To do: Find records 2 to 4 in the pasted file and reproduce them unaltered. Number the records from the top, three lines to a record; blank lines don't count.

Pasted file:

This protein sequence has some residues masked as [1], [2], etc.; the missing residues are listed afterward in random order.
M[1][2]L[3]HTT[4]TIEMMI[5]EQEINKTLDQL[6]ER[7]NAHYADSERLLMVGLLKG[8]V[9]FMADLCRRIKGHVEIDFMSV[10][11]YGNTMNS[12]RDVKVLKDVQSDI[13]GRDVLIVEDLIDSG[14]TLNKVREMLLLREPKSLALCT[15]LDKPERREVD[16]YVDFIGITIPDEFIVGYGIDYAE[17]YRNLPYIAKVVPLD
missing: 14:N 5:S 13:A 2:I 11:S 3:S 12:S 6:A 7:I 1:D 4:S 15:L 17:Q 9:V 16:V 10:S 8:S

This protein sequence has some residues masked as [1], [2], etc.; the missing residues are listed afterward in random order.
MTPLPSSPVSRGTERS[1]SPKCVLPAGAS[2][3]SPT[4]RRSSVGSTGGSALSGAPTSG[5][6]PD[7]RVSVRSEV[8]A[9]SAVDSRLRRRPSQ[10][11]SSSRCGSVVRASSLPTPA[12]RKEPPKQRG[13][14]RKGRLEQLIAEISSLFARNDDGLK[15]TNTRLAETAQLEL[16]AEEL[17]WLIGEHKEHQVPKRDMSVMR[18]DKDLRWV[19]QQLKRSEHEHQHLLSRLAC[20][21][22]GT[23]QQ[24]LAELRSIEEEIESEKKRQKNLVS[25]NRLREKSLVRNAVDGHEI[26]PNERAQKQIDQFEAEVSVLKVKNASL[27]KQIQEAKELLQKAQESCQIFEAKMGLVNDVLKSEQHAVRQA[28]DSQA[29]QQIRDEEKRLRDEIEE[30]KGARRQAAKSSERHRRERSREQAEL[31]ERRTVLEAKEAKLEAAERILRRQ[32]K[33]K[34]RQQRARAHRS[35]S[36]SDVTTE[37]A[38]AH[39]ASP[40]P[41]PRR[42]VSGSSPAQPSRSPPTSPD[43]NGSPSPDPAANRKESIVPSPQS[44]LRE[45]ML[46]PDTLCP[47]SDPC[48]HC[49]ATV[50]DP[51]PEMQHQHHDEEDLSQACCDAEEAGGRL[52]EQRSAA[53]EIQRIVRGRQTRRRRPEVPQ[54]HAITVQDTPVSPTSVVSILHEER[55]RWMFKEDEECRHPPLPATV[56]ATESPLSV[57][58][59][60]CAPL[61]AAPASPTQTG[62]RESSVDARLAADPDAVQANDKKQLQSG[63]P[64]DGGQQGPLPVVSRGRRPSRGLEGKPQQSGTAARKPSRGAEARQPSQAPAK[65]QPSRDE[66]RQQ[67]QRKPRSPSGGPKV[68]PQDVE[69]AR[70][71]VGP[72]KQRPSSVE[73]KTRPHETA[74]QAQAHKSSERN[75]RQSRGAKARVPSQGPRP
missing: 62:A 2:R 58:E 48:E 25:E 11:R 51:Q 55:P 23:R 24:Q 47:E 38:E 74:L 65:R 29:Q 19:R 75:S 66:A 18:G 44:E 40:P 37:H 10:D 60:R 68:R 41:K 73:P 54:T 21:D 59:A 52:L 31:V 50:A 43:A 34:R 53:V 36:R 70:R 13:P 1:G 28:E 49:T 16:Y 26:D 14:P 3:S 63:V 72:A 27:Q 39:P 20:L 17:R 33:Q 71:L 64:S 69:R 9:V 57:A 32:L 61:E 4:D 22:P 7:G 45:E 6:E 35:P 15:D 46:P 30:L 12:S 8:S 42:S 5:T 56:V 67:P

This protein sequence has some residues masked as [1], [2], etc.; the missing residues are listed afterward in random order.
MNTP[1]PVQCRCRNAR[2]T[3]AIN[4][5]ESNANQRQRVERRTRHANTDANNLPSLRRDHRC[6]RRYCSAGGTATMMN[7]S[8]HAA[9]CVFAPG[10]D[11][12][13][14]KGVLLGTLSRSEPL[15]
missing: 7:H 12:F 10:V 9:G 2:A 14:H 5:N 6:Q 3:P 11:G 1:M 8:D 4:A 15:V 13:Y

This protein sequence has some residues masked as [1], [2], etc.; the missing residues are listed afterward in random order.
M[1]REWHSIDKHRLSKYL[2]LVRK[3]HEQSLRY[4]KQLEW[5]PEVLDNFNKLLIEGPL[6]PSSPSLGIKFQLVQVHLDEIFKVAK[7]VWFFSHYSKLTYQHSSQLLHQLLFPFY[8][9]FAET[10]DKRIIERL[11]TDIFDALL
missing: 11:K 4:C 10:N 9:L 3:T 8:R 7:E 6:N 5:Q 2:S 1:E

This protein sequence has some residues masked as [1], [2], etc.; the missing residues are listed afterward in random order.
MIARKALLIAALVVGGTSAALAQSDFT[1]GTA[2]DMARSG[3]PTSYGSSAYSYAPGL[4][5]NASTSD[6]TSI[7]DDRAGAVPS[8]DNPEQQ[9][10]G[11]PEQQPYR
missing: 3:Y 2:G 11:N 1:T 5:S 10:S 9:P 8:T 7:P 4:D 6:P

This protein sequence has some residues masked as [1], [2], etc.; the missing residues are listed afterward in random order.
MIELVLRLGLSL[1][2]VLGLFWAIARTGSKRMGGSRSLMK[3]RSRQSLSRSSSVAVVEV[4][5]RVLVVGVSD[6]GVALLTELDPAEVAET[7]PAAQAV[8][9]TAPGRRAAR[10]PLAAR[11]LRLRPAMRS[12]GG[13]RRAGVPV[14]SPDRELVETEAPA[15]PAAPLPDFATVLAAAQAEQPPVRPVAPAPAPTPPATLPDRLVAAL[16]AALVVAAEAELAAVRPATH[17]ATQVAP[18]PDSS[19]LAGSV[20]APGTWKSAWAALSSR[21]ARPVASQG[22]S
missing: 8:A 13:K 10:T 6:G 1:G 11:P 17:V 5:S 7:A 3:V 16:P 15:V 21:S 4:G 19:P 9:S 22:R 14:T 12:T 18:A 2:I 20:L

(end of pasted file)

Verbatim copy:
This protein sequence has some residues masked as [1], [2], etc.; the missing residues are listed afterward in random order.
MTPLPSSPVSRGTERS[1]SPKCVLPAGAS[2][3]SPT[4]RRSSVGSTGGSALSGAPTSG[5][6]PD[7]RVSVRSEV[8]A[9]SAVDSRLRRRPSQ[10][11]SSSRCGSVVRASSLPTPA[12]RKEPPKQRG[13][14]RKGRLEQLIAEISSLFARNDDGLK[15]TNTRLAETAQLEL[16]AEEL[17]WLIGEHKEHQVPKRDMSVMR[18]DKDLRWV[19]QQLKRSEHEHQHLLSRLAC[20][21][22]GT[23]QQ[24]LAELRSIEEEIESEKKRQKNLVS[25]NRLREKSLVRNAVDGHEI[26]PNERAQKQIDQFEAEVSVLKVKNASL[27]KQIQEAKELLQKAQESCQIFEAKMGLVNDVLKSEQHAVRQA[28]DSQA[29]QQIRDEEKRLRDEIEE[30]KGARRQAAKSSERHRRERSREQAEL[31]ERRTVLEAKEAKLEAAERILRRQ[32]K[33]K[34]RQQRARAHRS[35]S[36]SDVTTE[37]A[38]AH[39]ASP[40]P[41]PRR[42]VSGSSPAQPSRSPPTSPD[43]NGSPSPDPAANRKESIVPSPQS[44]LRE[45]ML[46]PDTLCP[47]SDPC[48]HC[49]ATV[50]DP[51]PEMQHQHHDEEDLSQACCDAEEAGGRL[52]EQRSAA[53]EIQRIVRGRQTRRRRPEVPQ[54]HAITVQDTPVSPTSVVSILHEER[55]RWMFKEDEECRHPPLPATV[56]ATESPLSV[57][58][59][60]CAPL[61]AAPASPTQTG[62]RESSVDARLAADPDAVQANDKKQLQSG[63]P[64]DGGQQGPLPVVSRGRRPSRGLEGKPQQSGTAARKPSRGAEARQPSQAPAK[65]QPSRDE[66]RQQ[67]QRKPRSPSGGPKV[68]PQDVE[69]AR[70][71]VGP[72]KQRPSSVE[73]KTRPHETA[74]QAQAHKSSERN[75]RQSRGAKARVPSQGPRP
missing: 62:A 2:R 58:E 48:E 25:E 11:R 51:Q 55:P 23:R 24:Q 47:E 38:E 74:L 65:R 29:Q 19:R 75:S 66:A 18:G 44:E 40:P 37:H 10:D 60:R 68:R 41:K 73:P 54:T 21:D 59:A 52:L 31:V 50:A 43:A 34:R 53:V 36:R 70:R 13:P 1:G 28:E 49:T 16:Y 26:D 14:P 3:S 63:V 72:A 27:Q 39:P 20:L 17:R 33:Q 71:L 64:S 69:R 9:V 57:A 32:L 61:E 4:D 22:P 7:G 45:E 6:E 35:P 15:D 46:P 30:L 12:S 8:S 42:S 5:T 56:V 67:P

This protein sequence has some residues masked as [1], [2], etc.; the missing residues are listed afterward in random order.
MNTP[1]PVQCRCRNAR[2]T[3]AIN[4][5]ESNANQRQRVERRTRHANTDANNLPSLRRDHRC[6]RRYCSAGGTATMMN[7]S[8]HAA[9]CVFAPG[10]D[11][12][13][14]KGVLLGTLSRSEPL[15]
missing: 7:H 12:F 10:V 9:G 2:A 14:H 5:N 6:Q 3:P 11:G 1:M 8:D 4:A 15:V 13:Y

This protein sequence has some residues masked as [1], [2], etc.; the missing residues are listed afterward in random order.
M[1]REWHSIDKHRLSKYL[2]LVRK[3]HEQSLRY[4]KQLEW[5]PEVLDNFNKLLIEGPL[6]PSSPSLGIKFQLVQVHLDEIFKVAK[7]VWFFSHYSKLTYQHSSQLLHQLLFPFY[8][9]FAET[10]DKRIIERL[11]TDIFDALL
missing: 11:K 4:C 10:N 9:L 3:T 8:R 7:E 6:N 5:Q 2:S 1:E